David Feldman


Blog Post created by David Feldman Champion on Mar 3, 2016

When people are asked about ethical business practices, most reply with the standard definition:


Business ethics is the study of proper business policies and practices regarding potentially controversial issues, such as corporate governance, insider trading, bribery, discrimination, corporate social responsibility and fiduciary responsibilities. 


What many forget to consider is that ethical behavior includes being honest with our customers as well.  It’s important to remember that short term profit at the cost of losing a customer in the long run is detrimental to your business or company.


By building a reputation for ethical decisions, you will increase trust among business associates and customers, which ultimately contributes to the bottom line with return business and referral business. Consider the domino effect that one customer can have if they feel they’ve been mistreated and unethically treated.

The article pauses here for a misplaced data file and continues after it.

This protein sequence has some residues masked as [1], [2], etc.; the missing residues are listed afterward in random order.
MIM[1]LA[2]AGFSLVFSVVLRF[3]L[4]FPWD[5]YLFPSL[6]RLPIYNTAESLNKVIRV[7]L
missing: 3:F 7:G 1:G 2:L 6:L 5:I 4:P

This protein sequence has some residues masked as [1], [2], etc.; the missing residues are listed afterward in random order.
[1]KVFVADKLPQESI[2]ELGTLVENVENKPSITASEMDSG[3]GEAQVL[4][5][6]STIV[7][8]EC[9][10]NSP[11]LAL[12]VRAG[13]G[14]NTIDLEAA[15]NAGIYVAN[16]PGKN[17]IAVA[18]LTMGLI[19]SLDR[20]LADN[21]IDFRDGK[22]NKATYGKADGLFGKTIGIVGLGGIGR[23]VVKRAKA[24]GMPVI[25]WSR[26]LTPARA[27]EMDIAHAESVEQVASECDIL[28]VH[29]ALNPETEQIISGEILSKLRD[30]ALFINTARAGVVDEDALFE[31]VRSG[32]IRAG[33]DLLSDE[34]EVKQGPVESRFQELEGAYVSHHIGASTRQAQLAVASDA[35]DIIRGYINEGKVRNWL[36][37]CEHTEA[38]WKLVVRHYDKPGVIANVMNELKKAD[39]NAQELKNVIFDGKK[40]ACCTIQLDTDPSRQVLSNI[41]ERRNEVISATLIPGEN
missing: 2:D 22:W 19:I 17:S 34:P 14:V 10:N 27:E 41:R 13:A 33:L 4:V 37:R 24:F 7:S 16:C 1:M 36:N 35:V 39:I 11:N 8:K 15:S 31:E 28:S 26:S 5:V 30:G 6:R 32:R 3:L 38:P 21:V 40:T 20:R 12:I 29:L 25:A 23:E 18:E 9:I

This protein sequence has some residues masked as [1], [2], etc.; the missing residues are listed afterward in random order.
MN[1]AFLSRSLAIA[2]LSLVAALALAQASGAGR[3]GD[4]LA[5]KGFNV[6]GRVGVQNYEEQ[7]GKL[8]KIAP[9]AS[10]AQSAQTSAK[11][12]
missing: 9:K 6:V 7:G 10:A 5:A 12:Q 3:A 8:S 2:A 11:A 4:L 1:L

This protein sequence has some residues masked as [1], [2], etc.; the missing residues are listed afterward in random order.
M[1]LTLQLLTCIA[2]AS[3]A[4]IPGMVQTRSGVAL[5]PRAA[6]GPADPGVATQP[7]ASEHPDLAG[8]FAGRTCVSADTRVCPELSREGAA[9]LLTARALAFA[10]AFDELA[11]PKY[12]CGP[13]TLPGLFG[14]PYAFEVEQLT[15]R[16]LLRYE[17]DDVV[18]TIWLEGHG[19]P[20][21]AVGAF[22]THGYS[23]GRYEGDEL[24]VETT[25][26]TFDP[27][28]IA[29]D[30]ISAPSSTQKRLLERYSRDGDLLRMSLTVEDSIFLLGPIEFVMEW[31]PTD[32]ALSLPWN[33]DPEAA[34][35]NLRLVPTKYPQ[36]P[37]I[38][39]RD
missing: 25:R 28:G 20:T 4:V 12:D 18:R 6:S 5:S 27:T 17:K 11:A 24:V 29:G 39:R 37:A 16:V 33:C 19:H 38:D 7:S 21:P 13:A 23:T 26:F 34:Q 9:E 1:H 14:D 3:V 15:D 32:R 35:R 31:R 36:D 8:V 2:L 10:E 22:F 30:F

If you are managing a team or dealing with customers and suppliers outside your company, you are the face of your business or company, and it is your responsibility to consider the ethical impact of each client interaction.  If your behavior includes lying to customers, taking unfair advantage of vendors, backroom deals, or other unethical behaviors, you are hurting your company and company goodwill.  You may not see an immediate impact, but in the long run, the negative impact will eventually catch up to you.  As they say, “what goes around, comes around.”


Also, as a member of a broader community and industry, your actions reflect on everyone.  A reputation for telling customers anything they want to hear, regardless of the truth, eventually hurts your business and other businesses around you. Think about the used car industry.  Honest car dealers fight against this on a daily basis!  It would be a shame to bring this same reputation to your industry, company, or department.


The bottom line is: ethical behavior isn’t merely something “nice to have”, it’s critical for your business and company to succeed.  If a solid code of ethics is followed, it’s literally good for business.  Make the decision today to reevaluate and recommit to ethical behavior in all aspects of business and customer interaction.